You can make hard candy with peppermint or other flavorings. Igor uses a barley-sugar base for his because it adds nutrients as well as tasting good.

There is some evidence that exposure to canine saliva can improve human health.  What the werewolves have is different from and better that what domestic dogs have, but clearly related.  And I found this reference after  I wrote the poem.

Most of the study into help-seeking behavior focuses on why people don't seek help for mental health and how to make them do that. In order to succeed, help must be 1) available, 2) effective, and 3) not attached to negative consequences greater than its positive benefits. Mental and physical health care have barriers, not all methods are effective, and when you add stigma of any kind then the risk-benefit analysis can easily tip the wrong way. Having demonstrated their usefulness in emergencies, Victor and Igor have moved on to encouraging people to turn to them for help before things build up to the kind of problem that might not be fixable. They follow through on that by helping when people ask, and while it doesn't always work, it's a definite improvement over other options. You get what you reward.

(no subject)

Date: 2015-03-30 04:07 am (UTC)
thnidu: my familiar. "Beanie Baby" -type dragon, red with white wings (Default)
From: [personal profile] thnidu
a lot more so than the Georgian era in which the original novel was set

Ah! What is the era of this series, then?

• you have the breed the does every year
?→ have to breed

Re: Thoughts

Date: 2015-03-30 05:22 am (UTC)
thnidu: my familiar. "Beanie Baby" -type dragon, red with white wings (Default)
From: [personal profile] thnidu

¡Ah! Gracias, señora. ... Or should I rather say Спасибо, госпожа ?

(no subject)

Date: 2015-03-31 04:50 am (UTC)
ext_3294: Tux (Default)
From: [identity profile] technoshaman.livejournal.com
Oh, yeah. Calendula-tea-tree salve, beeswax base. Goooood stuff. My thyroidectomy scar is barely visible; the scar on the sole of my foot from a sewing-needle-ectomy would take a fingerprint expert to find. Hadn't heard of putting lavender in that particular salve, though?

Victor is a most excellent mazil. He sets his people at ease unless they really deserve otherwise. I would not care to try to tangle with him at this point, with the entire village behind him... especially Csilla and Shandor and his people. Reminds me of a song (http://www.echoschildren.org/CDlyrics/LEASTOF.HTML)... *toothy grin*

Thank you!

Date: 2015-03-31 05:14 am (UTC)
From: [identity profile] ysabetwordsmith.livejournal.com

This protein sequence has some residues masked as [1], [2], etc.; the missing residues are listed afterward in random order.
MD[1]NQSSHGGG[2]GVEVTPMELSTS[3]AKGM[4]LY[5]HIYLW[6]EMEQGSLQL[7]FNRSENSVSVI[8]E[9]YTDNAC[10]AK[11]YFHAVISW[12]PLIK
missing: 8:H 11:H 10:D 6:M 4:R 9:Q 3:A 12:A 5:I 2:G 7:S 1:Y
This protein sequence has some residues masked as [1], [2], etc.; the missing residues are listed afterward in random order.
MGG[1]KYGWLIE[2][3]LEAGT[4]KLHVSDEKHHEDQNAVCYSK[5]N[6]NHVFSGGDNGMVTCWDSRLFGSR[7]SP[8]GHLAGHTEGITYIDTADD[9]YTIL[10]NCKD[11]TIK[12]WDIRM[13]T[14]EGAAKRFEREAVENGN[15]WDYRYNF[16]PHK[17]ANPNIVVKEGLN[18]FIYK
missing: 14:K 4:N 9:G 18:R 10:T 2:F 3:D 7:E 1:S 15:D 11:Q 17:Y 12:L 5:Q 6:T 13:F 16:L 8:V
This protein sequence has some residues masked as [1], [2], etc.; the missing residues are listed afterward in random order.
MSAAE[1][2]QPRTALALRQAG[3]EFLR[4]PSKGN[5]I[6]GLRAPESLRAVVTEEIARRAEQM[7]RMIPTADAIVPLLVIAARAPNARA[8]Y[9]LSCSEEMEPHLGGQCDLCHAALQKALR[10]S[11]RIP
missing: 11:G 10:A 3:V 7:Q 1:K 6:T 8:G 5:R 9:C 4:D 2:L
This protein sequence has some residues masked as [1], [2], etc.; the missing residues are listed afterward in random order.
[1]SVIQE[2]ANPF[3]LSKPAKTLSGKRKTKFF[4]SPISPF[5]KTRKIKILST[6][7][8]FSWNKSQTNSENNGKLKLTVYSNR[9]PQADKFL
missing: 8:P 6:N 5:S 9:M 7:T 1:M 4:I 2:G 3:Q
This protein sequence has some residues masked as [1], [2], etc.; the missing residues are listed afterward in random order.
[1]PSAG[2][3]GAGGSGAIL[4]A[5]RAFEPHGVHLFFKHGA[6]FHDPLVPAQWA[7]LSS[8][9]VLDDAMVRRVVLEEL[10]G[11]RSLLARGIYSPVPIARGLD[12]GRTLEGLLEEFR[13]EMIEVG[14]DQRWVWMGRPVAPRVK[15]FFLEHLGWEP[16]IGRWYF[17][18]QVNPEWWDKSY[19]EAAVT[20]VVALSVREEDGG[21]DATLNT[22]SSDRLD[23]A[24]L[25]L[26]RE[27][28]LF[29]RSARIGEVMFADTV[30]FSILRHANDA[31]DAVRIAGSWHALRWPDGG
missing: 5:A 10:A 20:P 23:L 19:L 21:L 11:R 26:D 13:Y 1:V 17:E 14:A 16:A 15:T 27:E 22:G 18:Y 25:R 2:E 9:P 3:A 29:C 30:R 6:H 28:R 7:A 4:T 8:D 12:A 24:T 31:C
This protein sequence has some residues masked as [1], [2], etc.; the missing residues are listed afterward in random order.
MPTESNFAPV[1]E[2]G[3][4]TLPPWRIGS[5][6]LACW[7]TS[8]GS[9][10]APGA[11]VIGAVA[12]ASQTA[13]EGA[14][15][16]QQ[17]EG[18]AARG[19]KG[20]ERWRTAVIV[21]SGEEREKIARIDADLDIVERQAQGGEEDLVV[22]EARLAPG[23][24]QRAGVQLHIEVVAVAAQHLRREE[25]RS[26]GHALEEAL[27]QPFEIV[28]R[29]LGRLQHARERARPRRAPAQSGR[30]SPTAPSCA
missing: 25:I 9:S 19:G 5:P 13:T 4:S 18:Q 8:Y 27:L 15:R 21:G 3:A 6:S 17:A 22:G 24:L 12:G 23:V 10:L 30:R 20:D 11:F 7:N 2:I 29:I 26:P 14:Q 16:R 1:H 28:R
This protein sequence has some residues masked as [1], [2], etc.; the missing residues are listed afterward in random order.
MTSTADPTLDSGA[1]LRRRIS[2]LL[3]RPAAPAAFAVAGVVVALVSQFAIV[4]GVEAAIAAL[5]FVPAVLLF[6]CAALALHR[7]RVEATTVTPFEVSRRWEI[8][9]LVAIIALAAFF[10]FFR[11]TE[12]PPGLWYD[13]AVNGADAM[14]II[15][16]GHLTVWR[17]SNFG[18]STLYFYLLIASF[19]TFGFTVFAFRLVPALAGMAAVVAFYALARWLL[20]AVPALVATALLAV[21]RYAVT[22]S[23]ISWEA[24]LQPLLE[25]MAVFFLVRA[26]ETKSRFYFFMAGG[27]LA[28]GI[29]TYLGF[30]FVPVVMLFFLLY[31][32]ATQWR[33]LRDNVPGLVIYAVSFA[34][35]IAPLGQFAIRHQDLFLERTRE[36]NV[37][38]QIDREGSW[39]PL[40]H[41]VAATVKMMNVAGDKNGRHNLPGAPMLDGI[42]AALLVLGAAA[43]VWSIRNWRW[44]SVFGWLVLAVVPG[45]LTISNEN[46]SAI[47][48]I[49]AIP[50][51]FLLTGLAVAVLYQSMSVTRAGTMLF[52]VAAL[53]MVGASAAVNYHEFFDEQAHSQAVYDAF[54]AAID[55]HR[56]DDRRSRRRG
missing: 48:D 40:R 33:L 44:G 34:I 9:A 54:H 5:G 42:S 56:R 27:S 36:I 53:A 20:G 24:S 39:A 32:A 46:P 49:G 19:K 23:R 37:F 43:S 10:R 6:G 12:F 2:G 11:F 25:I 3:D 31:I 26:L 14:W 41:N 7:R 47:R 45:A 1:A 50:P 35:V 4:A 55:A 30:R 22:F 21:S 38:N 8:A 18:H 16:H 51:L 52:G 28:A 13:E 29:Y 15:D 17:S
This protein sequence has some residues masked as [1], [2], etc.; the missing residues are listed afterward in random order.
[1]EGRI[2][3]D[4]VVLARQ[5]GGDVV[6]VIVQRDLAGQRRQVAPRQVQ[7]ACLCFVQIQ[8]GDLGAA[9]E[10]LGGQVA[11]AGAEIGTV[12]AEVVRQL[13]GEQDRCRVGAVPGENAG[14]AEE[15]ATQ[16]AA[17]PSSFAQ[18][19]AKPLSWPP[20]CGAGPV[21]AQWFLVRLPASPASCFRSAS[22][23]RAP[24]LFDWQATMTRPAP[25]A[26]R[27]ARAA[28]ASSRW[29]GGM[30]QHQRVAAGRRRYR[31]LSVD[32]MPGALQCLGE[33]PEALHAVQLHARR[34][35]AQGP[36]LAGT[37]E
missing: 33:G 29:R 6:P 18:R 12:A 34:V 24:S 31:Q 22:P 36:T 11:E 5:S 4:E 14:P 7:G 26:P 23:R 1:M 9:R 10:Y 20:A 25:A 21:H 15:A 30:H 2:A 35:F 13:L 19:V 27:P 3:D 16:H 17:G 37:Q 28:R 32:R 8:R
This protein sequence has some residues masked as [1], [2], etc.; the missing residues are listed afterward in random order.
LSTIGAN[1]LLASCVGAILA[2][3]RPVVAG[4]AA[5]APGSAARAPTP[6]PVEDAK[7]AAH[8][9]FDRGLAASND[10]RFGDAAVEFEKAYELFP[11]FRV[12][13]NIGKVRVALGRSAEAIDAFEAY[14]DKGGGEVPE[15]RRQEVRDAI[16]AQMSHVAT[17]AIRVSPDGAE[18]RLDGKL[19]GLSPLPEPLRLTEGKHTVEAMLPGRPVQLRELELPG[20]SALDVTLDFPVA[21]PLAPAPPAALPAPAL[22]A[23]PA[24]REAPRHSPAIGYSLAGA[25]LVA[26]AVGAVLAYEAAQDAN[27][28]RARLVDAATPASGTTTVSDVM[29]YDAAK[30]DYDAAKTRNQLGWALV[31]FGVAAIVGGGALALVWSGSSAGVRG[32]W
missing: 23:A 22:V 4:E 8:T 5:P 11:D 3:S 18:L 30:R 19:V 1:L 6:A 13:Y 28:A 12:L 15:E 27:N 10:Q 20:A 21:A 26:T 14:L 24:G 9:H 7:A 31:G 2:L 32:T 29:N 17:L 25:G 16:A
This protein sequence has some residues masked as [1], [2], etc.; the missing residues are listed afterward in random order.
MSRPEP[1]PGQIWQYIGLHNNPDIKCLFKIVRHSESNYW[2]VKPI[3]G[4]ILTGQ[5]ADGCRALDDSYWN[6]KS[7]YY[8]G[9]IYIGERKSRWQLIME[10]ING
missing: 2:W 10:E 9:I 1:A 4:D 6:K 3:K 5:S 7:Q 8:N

>> Oh, yeah. Calendula-tea-tree salve, beeswax base. Goooood stuff. <<

Cool.

>> Hadn't heard of putting lavender in that particular salve, though? <<

Take a base salve of beeswax and olive oil. Take a list of healing herbs sorted into subcategories: things that speed healing, things that reduce scarring, things that fight infection, etc. Lavender is antiseptic, antispasmodic, antidepressant, and lowers fever. Here is used primarily for antiseptic and its soothing fragrance.

>> Victor is a most excellent mazil. He sets his people at ease unless they really deserve otherwise. <<

Sooth.

>> I would not care to try to tangle with him at this point, with the entire village behind him... especially Csilla and Shandor and his people.<<

That's the idea, yes.

>> Reminds me of a song... *toothy grin* <<

*shiver* Haunting and beautiful song. I suspect there has been a lot of that sloshing around in this setting. Often only a few of the strongest pack members will survive. In Ena's case, the opposite, because she ran instead of fighting.

Re: Thank you!

Date: 2015-03-31 05:46 am (UTC)
ext_3294: Tux (taliesin)
From: [identity profile] technoshaman.livejournal.com
"Least of My Kind" is at its best somewhere after midnight in a rocking filk circle ... after the ears prick, the whole room *howls*.... that, Cat's "No Quarter" (NO QUARTER!) (sorry, reflexive callback line :) and then somebody cranks up Cambreadth... wouldn't do to try to make trouble with a roomful of wound-up filkers. Herrrrrp, HUAAAH!

Re: Thank you!

Date: 2015-03-31 05:51 am (UTC)
From: [identity profile] ysabetwordsmith.livejournal.com
"Make their yellow blood run cold!"

One of my all-time-favorite battle songs. :D

Re: Thank you!

Date: 2015-03-31 05:53 am (UTC)
ext_3294: Tux (Default)
From: [identity profile] technoshaman.livejournal.com
You saw the Avengers fanvid?

Re: Thank you!

Date: 2015-03-31 06:14 am (UTC)